Defeating the World by Embracing the Cross: Under the Influence Of Jesus Blog Tour

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One of the great gifts of the New Evangelization is the reminder that, as disciples of Jesus Christ, we are called to evangelize the culture because, like us, it is in need of conversion. Christians, we know, are called to live, work, and play within the world without taking on the attitudes and habits of that world which — while made by God and declared good — has nevertheless been broken through sin. Thus our weapons are not those of the world. Rather, our weapons are spiritual in nature.

Joe Paprocki makes this point in his new book Under the Influence of Jesus: The Transforming Experience of Encountering Christ. Joe devotes an entire chapter to the power of the cross and it’s power to transform our ways of living and thinking.

By way of example Joe relates the story of Barabbas and the decision by the Jews to ask for him instead of Jesus when offered a prisoner by Pontius Pilate. Barabbas was a revolutionary who sought to overthrow the occupying Romans by force. Jesus, in contrast, was a king with no visible army who did not defend himself.

These two figures continue to challenge us today as we seek to live in a world increasingly hostile to the kerygma. One tempts us to be “realists” and utilize the ways of the world in order to defeat it. The other asks us to renounce those ways in favor of prayer, fasting, and alms giving. In short, we are asked to embrace the cross. Joe reminds us that

As Christians, we formally worship Jesus on Sunday; but all too many of us continue to clamor for Barabbas the other six days of the week. We do so because we trust that his weapons are more suited to the “real world” than are those of Jesus Christ. As a result, we remain enslaved by what I call the “Barabbas cycle.” Whenever we perceive that we are “attacked” by an evil, we are inclined to respond with a bigger, stronger (but in our eyes more righteous) version of the same evil. Ironically, our actions are self-defeating. By perpetuating evil, we are only strengthening the enemy we aim to crush.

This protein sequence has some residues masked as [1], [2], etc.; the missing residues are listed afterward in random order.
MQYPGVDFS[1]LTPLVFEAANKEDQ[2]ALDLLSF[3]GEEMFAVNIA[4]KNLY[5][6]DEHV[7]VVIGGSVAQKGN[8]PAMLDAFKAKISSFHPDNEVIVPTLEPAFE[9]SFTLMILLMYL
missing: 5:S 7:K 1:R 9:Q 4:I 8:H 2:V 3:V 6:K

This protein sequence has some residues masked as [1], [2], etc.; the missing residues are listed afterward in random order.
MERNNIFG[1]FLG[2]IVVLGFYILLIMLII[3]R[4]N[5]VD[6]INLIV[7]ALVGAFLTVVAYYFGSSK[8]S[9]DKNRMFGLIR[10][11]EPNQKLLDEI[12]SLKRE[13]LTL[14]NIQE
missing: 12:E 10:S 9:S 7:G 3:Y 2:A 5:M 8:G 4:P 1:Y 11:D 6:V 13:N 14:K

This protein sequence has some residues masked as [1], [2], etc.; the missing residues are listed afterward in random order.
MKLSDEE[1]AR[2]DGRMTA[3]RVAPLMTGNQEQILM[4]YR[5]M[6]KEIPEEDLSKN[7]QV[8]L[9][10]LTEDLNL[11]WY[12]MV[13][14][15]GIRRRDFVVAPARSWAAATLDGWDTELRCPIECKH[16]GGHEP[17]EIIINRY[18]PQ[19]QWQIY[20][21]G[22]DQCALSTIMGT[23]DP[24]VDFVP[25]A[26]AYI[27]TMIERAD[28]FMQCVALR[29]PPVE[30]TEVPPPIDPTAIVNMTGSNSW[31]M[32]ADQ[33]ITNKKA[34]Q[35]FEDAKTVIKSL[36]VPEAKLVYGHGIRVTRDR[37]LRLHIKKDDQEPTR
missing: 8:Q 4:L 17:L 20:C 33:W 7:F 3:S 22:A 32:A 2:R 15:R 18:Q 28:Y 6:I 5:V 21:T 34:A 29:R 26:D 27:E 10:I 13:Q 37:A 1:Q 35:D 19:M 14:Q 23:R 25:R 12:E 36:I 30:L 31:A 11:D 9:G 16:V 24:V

The Gospels, of course, tell us that choosing Barabbas is a mistake — that Jesus is the savior we need, and that his weapon, the cross, is more powerful than any gun.

The cross? Cue those crickets again.

Unfortunately too often we fall short of Christ’s call and fall prey to the temptation to fight fire with fire. Whether calling for preemptive war, making disparaging and uncharitable comments online, gossiping in the office, or playing politics while ignoring the common good, the ways of the world lead away from the cross and the Kingdom of God.

Fortunately we can renounce the bad habits of the world and seek to embrace the way of the cross in our lives. Joe offers three suggestions for cultivating “kingdom habits” that will help us embrace our crosses and use them for the spiritual benefit of the world:

  1. Cultivate silence as a means of silencing the ego.
  2. Shift the focus away from our own needs by reducing our consumption.
  3. Focus on others by practicing generosity.

These three habits can not only radically transform our personal lives; they are also key habits for the New Evangelization, which calls us out of ourselves in order to preach the Gospel through the proclamation of the kerygma and the practice of the Works of Mercy.

I highly recommend Under the Influence of Jesus — in fact, I’m giving away a copy to a lucky reader! Check out this blog post for details.

Comments

  1. Hi Jonathan and thanks for this great review and recommendation to your readers! I’m particularly glad that you selected one of my favorite chapters to comment on: the need for us to avoid the “Barabbas cycle” and to instead embrace the Cross as our “weapon” of choice for the New Evangelization. To quote Stephen Stills from his rousing live rendition (4 Way Street) of 49 Bye Byes/For What It’s Worth/America’s Children: “We’re supposed to be some kinda different!”

    Hey, am I eligible to win a free copy of the book? ;) Just kidding! Thanks for the giveaway!

  2. Nice review Jonathan! I really liked that chapter too.

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